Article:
Viable SARS-CoV-2 in the air of a hospital room with COVID-19

Viable SARS-CoV-2 in the air of a hospital room with COVID-19. Jefferson T, Heneghan C.

https://www.cebm.net/study/viable-sars-cov-2-in-the-air-of-a-hospital-room-with-covid-19/

Published on

Reference Lednicky JA, Lauzardo M, Fan ZH, Jutla AS, Tilly TB, Gangwar M, et al. Viable SARS-CoV-2 in the air of a hospital room with COVID-19 patients. medRxiv 2020
Study type
Country USA
Setting Hospital
Funding Details National Science Foundation, National Institute of Environmental Health Sciences of the National Institutes of Health, UF Emerging Pathogens Institute and the University Deanery See also: https://sfamjournals.onlinelibrary.wiley.com/doi/full/10.1111/jam.13051 https://aerosoldevices.com/wp-content/uploads/2015/10/AAAR-2015-virus-presentation-Maohua-Pan_12BA4.pdf This work was supported by National Science Foundation Grant number: IDBR-1353423, and by internal funds from Aerosol Dynamics Inc., and here https://aerosol.us/vivas
Transmission mode Aerosol
Exposures

Bottom Line

Patients with respiratory manifestations of COVID-19 produce aerosols in the absence of  aerosol-generating procedures that may contain viable SARS-CoV-2.

Evidence Summary

The viable virus was isolated from air samples collected 2 to 4.8m away from the patients. The genome sequence of the SARS-CoV-2 strain isolated from the material collected by the air samplers was identical to that isolated from the NP swab from the patient with an active infection. Only one complete sequence was isolated, questioning whether the RNA isolates were indeed infectious.

What did they do?

The study reports the collection and testing of air samples from the room of two COVID-19 patients, one of whom had an active respiratory infection with a nasopharyngeal (NP) swab positive for SARS-CoV-2 by RT-qPCR (Patient 1, who also had cardiac disease) and Patient 2 who was recovering from a stroke. The authors used VIVAS air samplers operating on a gentle water-vapor condensation principle from room air and subjected to RT-qPCR and virus culture. The technique does not damage the virus and its replicability. They also sequenced genomes of the SARS-CoV-2 collected from the air and of virus isolated in cell culture from air sampling and from a NP swab from a newly admitted patient in the room were sequenced.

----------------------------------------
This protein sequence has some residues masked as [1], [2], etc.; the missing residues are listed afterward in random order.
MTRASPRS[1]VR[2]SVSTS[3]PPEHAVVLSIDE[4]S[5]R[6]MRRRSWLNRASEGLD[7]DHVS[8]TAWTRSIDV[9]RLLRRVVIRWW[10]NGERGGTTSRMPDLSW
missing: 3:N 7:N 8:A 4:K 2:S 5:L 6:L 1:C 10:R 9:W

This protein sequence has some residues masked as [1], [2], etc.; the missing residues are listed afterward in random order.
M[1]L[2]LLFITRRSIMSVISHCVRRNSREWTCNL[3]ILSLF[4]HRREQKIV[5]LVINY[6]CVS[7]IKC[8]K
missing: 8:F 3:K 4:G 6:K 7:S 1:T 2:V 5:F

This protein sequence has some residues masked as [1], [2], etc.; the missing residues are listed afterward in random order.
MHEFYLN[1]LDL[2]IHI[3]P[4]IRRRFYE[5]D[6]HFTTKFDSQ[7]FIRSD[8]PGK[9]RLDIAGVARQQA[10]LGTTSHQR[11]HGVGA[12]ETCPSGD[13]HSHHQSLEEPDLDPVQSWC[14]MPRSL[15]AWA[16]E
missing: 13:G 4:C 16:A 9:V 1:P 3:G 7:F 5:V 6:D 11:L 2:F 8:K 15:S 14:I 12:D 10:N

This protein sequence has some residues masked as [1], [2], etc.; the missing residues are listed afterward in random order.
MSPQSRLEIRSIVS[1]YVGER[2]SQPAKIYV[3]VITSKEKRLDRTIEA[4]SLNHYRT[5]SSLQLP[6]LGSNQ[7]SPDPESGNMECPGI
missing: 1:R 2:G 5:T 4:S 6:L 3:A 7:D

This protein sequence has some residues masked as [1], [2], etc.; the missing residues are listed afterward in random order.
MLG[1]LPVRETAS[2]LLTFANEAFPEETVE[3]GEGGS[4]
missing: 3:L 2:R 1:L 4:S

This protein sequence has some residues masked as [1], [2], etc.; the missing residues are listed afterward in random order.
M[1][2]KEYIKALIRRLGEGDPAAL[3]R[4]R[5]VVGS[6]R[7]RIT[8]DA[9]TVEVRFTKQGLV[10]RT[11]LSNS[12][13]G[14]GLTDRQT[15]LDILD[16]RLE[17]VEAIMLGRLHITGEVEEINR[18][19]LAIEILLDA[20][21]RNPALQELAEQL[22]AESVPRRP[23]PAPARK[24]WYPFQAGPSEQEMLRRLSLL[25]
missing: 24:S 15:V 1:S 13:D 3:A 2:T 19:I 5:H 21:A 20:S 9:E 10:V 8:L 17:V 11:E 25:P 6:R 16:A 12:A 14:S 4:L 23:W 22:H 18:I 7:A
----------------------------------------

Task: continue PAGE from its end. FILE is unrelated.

Air samples were collected in a room that was part of a designated COVID-19 ward. The room had six air changes per hour and the exhaust air underwent triple filter treatment and UV-C irradiation prior to recycling 90% of the treated air back to the room.

 

  

Study reliability

This a single case report which needs replication. Sizing of particles is not mentioned. No great description of patients, no samples from surfaces were taken. 

This is a case report of two patients and lack of protocol and possible ambulant patients within the isolation room. Patient 1 could have walked past patient 2 (who was originally negative after an initial positive, had a stroke and was in the process of being discharged) and coughed near the sampler and we have no idea of his position in relation to the air sampling runs. The distances reported in the study are not verifiable and the cycle thresholds are not reported which is a lost opportunity given their possible relationship with culture of viable viruses.

Clearly defined setting Demographic characteristics described Follow-up length was sufficient Transmission outcomes assessed Main biases are taken into consideration
Unclear Unclear Unclear Partly No

What else should I consider?

About the authors

Carl Heneghan

Carl Heneghan

Carl is Professor of EBM & Director of CEBM at the University of Oxford. He is also a GP and tweets @carlheneghan. He has an active interest in discovering the truth behind health research findings

Tom Jefferson

Tom Jefferson

Tom Jefferson is a senior associate tutor and honorary research fellow, Centre for Evidence-Based Medicine, University of Oxford.